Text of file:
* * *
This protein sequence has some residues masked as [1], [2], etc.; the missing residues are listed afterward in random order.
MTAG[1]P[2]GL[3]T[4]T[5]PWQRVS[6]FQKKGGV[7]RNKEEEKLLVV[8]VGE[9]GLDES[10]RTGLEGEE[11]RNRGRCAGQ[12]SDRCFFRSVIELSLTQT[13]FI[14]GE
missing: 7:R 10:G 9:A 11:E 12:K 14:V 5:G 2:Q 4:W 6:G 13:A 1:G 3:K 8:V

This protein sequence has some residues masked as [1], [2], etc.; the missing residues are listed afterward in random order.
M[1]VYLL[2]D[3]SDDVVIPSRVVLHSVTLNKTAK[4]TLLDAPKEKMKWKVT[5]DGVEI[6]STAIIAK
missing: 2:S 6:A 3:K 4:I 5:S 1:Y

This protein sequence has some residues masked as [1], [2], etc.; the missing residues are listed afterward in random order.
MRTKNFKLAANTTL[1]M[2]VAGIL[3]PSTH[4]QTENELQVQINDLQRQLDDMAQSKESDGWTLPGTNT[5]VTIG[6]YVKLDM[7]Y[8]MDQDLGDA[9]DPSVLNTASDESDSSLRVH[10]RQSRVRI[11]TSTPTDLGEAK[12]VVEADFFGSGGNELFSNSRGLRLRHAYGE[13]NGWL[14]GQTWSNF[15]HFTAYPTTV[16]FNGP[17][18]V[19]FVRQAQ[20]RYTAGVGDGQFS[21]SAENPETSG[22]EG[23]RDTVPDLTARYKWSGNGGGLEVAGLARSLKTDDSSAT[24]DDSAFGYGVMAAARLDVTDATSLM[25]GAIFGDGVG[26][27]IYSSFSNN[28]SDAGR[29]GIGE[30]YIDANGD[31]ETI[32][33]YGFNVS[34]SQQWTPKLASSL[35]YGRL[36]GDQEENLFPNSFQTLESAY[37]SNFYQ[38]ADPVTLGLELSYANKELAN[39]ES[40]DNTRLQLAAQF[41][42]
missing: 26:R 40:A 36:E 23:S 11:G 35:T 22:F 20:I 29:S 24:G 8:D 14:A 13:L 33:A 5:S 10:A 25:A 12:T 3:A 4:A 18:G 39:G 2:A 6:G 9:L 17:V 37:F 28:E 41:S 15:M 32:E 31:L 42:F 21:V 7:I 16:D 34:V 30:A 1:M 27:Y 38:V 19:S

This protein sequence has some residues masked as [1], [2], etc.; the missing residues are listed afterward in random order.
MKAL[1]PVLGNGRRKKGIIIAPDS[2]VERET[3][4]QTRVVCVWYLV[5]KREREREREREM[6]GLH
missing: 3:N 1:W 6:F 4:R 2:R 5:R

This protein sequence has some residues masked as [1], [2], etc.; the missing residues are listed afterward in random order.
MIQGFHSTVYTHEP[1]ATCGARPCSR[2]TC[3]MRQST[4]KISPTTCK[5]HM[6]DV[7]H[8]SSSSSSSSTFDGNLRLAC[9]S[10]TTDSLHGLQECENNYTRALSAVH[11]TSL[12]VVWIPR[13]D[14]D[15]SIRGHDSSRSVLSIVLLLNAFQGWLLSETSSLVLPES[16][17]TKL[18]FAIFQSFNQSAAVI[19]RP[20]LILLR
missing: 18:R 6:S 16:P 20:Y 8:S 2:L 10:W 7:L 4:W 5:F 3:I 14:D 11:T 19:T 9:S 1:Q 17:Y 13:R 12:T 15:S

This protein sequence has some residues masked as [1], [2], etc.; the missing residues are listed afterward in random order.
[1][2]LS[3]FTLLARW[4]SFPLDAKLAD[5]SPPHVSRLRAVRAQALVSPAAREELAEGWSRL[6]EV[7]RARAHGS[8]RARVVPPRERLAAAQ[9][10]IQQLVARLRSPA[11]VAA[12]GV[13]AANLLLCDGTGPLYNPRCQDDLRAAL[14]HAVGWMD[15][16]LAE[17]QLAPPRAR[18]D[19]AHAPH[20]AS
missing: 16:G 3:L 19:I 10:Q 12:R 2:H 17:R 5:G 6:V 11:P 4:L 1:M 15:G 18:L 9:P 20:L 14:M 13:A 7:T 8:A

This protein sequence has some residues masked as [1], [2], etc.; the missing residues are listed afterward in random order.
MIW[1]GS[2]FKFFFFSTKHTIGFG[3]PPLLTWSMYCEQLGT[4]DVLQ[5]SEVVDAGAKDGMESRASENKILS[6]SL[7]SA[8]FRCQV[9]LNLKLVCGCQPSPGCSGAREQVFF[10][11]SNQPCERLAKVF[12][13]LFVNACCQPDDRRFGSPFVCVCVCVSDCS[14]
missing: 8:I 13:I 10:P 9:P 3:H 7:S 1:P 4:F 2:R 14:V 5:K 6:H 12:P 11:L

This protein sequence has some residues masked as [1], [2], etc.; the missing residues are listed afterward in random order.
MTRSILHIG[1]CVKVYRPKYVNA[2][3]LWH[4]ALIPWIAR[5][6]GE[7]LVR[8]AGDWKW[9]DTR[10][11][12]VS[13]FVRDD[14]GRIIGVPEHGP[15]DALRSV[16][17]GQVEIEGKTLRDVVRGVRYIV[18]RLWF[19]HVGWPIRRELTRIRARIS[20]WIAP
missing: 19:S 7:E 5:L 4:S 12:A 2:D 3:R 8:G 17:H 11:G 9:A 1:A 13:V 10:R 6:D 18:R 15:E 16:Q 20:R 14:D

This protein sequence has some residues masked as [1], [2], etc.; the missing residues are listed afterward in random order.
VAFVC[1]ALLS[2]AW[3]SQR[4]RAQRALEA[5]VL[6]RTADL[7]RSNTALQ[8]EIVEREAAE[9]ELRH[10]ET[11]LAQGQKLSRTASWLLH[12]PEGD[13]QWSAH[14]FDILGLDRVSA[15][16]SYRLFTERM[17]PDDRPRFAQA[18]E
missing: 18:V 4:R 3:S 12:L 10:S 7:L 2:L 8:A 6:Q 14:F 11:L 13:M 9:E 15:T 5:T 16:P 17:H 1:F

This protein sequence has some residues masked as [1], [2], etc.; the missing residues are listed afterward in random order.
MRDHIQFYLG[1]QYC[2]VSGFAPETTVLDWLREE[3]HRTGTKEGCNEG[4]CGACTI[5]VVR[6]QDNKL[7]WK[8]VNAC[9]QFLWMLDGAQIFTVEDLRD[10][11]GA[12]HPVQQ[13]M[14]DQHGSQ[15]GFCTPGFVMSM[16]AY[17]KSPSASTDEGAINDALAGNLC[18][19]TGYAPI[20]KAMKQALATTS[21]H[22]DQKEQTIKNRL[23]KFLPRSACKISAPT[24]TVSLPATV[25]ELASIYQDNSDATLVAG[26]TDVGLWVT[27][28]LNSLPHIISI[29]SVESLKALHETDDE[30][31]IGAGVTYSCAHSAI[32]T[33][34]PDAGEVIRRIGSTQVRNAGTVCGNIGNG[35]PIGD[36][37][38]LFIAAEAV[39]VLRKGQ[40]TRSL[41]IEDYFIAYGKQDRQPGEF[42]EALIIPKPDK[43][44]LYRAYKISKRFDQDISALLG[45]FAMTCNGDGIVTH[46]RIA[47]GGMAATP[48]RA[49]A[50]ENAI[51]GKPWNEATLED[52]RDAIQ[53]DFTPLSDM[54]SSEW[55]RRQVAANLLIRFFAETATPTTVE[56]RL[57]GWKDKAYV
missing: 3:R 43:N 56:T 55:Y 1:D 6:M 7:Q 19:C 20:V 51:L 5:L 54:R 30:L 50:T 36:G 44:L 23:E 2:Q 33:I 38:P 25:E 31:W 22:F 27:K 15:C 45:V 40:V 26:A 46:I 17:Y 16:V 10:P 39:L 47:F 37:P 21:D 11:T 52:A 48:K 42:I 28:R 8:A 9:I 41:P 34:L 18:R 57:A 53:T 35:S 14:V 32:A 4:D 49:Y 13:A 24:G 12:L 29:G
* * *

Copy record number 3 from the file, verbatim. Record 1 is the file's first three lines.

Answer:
This protein sequence has some residues masked as [1], [2], etc.; the missing residues are listed afterward in random order.
MRTKNFKLAANTTL[1]M[2]VAGIL[3]PSTH[4]QTENELQVQINDLQRQLDDMAQSKESDGWTLPGTNT[5]VTIG[6]YVKLDM[7]Y[8]MDQDLGDA[9]DPSVLNTASDESDSSLRVH[10]RQSRVRI[11]TSTPTDLGEAK[12]VVEADFFGSGGNELFSNSRGLRLRHAYGE[13]NGWL[14]GQTWSNF[15]HFTAYPTTV[16]FNGP[17][18]V[19]FVRQAQ[20]RYTAGVGDGQFS[21]SAENPETSG[22]EG[23]RDTVPDLTARYKWSGNGGGLEVAGLARSLKTDDSSAT[24]DDSAFGYGVMAAARLDVTDATSLM[25]GAIFGDGVG[26][27]IYSSFSNN[28]SDAGR[29]GIGE[30]YIDANGD[31]ETI[32][33]YGFNVS[34]SQQWTPKLASSL[35]YGRL[36]GDQEENLFPNSFQTLESAY[37]SNFYQ[38]ADPVTLGLELSYANKELAN[39]ES[40]DNTRLQLAAQF[41][42]
missing: 26:R 40:A 36:E 23:S 11:G 35:T 22:F 20:I 29:S 24:G 8:D 14:A 13:L 33:A 5:S 10:A 25:A 12:T 3:A 4:A 18:G 39:G 2:A 6:G 9:L 17:V 37:F 28:E 41:S 15:M 32:E 31:L 42:F 21:V 7:I 16:D 34:V 30:A 1:M 27:Y 38:V 19:S